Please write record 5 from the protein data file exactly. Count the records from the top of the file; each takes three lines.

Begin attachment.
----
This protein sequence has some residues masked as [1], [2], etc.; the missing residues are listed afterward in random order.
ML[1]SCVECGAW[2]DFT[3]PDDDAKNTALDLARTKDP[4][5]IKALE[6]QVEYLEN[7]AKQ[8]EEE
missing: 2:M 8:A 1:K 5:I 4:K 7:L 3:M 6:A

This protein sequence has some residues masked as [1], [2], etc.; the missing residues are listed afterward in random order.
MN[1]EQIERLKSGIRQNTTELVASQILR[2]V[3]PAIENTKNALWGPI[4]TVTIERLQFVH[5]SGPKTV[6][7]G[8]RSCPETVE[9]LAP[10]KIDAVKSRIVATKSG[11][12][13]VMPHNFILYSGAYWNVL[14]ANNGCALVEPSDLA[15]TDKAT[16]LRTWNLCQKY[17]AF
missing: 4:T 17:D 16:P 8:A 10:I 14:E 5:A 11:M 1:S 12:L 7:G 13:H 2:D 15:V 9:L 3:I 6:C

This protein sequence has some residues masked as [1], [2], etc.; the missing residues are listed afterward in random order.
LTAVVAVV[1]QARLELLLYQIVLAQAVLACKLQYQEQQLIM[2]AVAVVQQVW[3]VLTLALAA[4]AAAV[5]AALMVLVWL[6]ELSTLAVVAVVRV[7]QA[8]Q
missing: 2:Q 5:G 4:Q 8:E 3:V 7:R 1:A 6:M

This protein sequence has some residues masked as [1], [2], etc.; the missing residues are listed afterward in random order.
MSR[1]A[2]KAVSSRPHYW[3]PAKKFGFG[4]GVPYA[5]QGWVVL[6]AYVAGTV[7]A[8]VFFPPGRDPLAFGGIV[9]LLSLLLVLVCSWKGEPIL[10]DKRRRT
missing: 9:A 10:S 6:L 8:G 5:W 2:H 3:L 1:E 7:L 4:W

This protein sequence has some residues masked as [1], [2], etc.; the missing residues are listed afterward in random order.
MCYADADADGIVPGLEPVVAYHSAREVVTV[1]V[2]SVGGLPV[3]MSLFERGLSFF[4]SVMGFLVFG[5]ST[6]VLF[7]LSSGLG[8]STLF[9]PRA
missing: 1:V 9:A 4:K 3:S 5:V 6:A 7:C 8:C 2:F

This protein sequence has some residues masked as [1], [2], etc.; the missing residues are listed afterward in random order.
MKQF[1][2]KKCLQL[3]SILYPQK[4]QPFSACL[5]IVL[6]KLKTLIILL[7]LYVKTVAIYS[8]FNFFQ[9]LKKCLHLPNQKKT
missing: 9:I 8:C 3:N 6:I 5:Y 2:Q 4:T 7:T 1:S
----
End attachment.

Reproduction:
This protein sequence has some residues masked as [1], [2], etc.; the missing residues are listed afterward in random order.
MCYADADADGIVPGLEPVVAYHSAREVVTV[1]V[2]SVGGLPV[3]MSLFERGLSFF[4]SVMGFLVFG[5]ST[6]VLF[7]LSSGLG[8]STLF[9]PRA
missing: 1:V 9:A 4:K 3:S 5:V 6:A 7:C 8:C 2:F